As everyone continues to talk about regulating online casinos, much of the discussion relates to how to collect the taxes that would be generated from legal online casino gaming. In many countries players pay no taxes on their online casino winnings. In some countries the tax is minimal and in a few countries winnings are considered as income in all regards.
Since these countries don’t tax winnings, they also don’t tax casino bonuses.
The main reason that most countries don’t try to collect taxes on the winnings of their citizens is because it’s so much easier to collect “taxes” at the casino level rather than at the player level. The most commonly used term for these taxes are “point of consumption” taxes.
To collect taxes from gamers would require far more people working in the tax collection departments. It would be politically difficult because people would naturally object to so much intrusiveness in their lives. The government would have to monitor every player’s gaming history. Top casinos also monitor every gamer’s playing history as a way of having documented evidence when a disagreement arises. For the government to monitor every player’s gaming activities just for tax purposes would be politically very unpopular.
We mentioned bonuses above. If the government wanted to tax bonuses, it would have to monitor the progress of the player’s wagering requirement. Then, if there were winnings after the player had completed his or her wagering requirement, would the government levy the tax then or would the government allow the player to continue gambling with the winnings? Collecting taxes on casino bonuses would be a nightmare.
Point of Consumption Taxes
These are taxes collected from the casinos themselves. Whenever a government decides to legalize and regulate online casinos, they impose a set tax rate for all income. This is usually determined by income from all sources minus payouts. So, if an online casino has a payout rate of 96% covering all its games, it would pay the tax rate set by the government on the 4% that is left after payouts.
From the money left after payouts and taxes, the casino would pay all salaries and other expenses and what is left would be profit. Although this sounds like the casinos are making very little profit, they are actually doing quite well if they are located in a country with a long tradition of gambling and if the casino has many promotions to attract and keep players.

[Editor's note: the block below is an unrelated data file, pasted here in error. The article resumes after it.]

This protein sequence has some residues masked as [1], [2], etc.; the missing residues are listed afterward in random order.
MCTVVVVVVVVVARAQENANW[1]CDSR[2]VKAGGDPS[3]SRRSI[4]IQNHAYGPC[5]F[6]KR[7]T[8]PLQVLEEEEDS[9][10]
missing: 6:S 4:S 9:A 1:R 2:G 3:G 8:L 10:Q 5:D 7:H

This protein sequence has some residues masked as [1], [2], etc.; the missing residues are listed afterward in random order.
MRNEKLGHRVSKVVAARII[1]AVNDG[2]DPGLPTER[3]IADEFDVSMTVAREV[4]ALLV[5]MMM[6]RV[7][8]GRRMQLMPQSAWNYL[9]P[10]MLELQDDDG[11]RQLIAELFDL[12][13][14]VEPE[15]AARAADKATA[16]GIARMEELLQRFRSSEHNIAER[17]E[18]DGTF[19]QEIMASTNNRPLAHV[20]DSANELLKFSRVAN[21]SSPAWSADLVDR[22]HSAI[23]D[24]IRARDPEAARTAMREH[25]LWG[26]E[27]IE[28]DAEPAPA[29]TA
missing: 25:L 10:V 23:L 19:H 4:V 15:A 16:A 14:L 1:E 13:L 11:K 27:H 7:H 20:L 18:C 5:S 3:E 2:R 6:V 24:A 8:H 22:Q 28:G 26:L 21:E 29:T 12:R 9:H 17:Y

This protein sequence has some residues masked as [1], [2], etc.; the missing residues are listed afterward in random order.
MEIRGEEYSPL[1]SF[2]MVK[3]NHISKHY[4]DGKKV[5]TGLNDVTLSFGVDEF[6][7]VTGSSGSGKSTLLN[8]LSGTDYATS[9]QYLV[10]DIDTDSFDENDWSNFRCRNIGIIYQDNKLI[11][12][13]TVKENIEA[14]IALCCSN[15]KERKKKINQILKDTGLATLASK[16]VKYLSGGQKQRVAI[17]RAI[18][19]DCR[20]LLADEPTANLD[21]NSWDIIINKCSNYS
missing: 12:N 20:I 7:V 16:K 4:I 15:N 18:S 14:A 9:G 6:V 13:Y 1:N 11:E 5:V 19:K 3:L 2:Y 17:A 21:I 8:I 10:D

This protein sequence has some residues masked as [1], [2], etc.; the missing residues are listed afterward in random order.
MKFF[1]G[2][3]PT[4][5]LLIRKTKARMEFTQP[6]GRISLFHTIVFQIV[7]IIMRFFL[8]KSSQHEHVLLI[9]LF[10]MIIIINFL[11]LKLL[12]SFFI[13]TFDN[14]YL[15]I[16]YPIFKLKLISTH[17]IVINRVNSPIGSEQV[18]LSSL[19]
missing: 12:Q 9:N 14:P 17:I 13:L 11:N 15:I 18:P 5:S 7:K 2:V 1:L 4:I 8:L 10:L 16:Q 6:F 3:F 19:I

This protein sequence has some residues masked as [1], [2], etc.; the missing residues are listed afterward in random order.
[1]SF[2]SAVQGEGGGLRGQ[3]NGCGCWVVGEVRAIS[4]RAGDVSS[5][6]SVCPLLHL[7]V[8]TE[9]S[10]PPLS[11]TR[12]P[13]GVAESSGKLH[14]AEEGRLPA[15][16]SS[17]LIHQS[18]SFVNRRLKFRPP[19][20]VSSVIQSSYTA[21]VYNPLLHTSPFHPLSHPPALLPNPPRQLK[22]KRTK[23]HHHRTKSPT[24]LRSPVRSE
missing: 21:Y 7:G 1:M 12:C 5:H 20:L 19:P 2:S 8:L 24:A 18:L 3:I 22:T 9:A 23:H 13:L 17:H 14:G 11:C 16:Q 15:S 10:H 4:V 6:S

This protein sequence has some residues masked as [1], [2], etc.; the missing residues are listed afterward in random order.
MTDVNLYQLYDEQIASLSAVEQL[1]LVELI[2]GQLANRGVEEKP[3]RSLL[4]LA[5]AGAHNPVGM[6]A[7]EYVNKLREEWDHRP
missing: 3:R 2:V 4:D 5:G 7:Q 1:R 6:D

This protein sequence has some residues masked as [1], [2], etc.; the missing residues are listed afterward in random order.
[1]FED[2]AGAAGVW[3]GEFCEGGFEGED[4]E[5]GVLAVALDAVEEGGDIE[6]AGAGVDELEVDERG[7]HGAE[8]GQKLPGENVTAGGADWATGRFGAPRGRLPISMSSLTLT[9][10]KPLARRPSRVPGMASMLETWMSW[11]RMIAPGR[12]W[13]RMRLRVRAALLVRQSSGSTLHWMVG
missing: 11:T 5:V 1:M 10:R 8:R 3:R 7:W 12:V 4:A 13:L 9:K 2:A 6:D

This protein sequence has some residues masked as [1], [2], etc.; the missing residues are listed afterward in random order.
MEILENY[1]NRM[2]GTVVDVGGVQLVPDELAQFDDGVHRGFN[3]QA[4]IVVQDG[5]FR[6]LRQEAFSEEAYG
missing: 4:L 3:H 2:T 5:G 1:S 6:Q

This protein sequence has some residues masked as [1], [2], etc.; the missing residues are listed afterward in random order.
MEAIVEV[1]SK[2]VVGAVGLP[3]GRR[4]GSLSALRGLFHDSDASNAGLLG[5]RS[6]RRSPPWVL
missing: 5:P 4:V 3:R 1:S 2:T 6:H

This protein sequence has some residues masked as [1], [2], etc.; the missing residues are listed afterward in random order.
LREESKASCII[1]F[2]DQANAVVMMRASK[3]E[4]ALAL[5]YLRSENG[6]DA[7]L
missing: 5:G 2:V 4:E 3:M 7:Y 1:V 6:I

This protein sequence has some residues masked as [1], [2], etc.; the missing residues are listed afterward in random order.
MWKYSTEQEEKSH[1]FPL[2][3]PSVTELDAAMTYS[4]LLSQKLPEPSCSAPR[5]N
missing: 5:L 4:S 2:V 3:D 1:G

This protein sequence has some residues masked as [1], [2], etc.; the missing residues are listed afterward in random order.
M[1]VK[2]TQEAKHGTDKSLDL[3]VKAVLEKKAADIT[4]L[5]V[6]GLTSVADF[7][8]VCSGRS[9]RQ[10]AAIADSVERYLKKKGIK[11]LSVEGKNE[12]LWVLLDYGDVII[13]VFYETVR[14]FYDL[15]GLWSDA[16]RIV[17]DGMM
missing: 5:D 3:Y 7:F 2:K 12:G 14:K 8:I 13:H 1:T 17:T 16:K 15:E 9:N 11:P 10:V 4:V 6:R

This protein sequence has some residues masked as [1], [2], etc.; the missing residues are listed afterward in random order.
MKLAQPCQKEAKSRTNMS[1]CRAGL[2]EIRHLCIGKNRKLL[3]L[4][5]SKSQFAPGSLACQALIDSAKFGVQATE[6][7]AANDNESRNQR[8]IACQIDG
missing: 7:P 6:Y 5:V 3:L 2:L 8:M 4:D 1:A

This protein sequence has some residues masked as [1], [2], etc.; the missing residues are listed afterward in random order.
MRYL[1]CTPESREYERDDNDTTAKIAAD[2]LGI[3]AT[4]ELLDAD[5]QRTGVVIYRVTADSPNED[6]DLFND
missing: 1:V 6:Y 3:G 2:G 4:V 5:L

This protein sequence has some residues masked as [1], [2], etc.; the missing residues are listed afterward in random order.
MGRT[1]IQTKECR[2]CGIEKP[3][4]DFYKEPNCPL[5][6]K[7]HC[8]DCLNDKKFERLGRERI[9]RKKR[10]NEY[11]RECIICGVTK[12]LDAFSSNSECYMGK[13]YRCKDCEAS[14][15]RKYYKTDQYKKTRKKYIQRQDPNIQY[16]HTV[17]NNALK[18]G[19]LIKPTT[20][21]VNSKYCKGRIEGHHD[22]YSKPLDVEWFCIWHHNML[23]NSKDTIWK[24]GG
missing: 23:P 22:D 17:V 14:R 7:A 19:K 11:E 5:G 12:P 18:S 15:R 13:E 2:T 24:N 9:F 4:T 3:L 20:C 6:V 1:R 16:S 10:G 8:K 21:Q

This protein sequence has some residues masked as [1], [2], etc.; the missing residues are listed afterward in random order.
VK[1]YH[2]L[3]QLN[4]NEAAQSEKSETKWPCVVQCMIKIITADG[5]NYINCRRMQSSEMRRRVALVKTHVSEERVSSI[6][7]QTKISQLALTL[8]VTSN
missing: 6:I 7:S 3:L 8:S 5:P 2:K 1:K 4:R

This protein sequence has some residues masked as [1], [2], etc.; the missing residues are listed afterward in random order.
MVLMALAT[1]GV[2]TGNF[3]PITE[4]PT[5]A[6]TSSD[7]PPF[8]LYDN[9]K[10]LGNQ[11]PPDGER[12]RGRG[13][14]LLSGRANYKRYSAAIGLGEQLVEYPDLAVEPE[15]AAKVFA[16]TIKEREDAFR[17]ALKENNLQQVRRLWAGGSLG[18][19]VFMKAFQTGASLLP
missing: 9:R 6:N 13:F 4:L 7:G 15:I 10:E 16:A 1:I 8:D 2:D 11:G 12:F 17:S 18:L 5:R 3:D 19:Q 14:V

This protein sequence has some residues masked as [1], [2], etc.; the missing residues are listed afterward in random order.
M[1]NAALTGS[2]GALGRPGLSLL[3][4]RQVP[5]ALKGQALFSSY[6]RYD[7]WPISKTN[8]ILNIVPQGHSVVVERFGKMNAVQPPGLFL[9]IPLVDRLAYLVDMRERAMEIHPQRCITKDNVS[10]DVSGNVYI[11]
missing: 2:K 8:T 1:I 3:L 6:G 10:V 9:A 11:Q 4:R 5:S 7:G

The United States
When the United States was founded, the states saw themselves as independent “countries” that had joined together to do the few things together that they would find difficult to do individually. Today, the central government is far more powerful than any of the 50 separate states.
The Congress passed a law in 1992 that made sports betting illegal in all but four states. This past year, the Supreme Court voided that long-standing law and now each individual state is wrestling with whether or not to legalize sports betting, how to regulate, and how to collect the ubiquitous taxes. It has become a mess of legislation as the states progress at their own speed toward full legalization, regulation, and taxation of sports betting.
Online casino gaming was legal in the United States until Congress passed a law in 2006 that made it very difficult under threat of imprisonment for financial institutions to transfer money to online casinos. The same companies were still allowed to continue to transfer money to land-based casinos but it became so hard to run an online casino in the U.S. that lots of online casinos pulled out of the American market.
Now, online casino gaming is making a comeback in the U.S. The states have to decide how to run online casinos, how to regulate them, and how to collect the taxes. Collecting taxes as cheaply as possible is the main byword these days as states are strapped for money to pay for all state services such as education, to finance the state debt, and to pay for unfunded liabilities such as pension funds.
Finding the Happy Medium
The tax rate is not a number pulled out of a hat. Ostensibly, a committee studies the issue and decides what the tax rate to casinos should be. If the tax rate is too low, the states will lose out on revenues it could have had. If the tax rate is too high, it might intrude upon the casinos’ ability to earn enough profits to make staying in business in that particular state worthwhile.
Factors States have to Think About
The state has to determine who the casinos’ primary customers are. In Albania for instance, the government wants casino gambling to be almost exclusively a tourist attraction. The same is the case in the Philippines, Japan, and Singapore.
The state might impose a lower tax rate on an Integrated Resort, an idea that has come all the way from the Far East to North America in just a few years. An Integrated Resort is many things in addition to being a land based casino. It has a convention hall, at least one theater, high-end restaurants and family-style restaurants, family-friendly attractions such as a water park, shopping, high-end hotel, spa, and many other amenities in addition to the casino.
The state might tax an Integrated Resort at a lower rate than a regular casino because the Integrated Resort will draw on a much broader range of customers. It will be politically more palatable to those locals who oppose a casino.
Nevertheless, the state still has to arrive at a fair and business-like tax rate.
In the News Daily
The very fact that the question of how any state or country will regulate and tax land based and online casinos is part of almost every news cycle indicates the extent to which the public wants regulated casino gambling both at land based and at online casinos; the degree to which the state needs the expected tax revenues; and the growth of gambling in all its forms in an affluent society.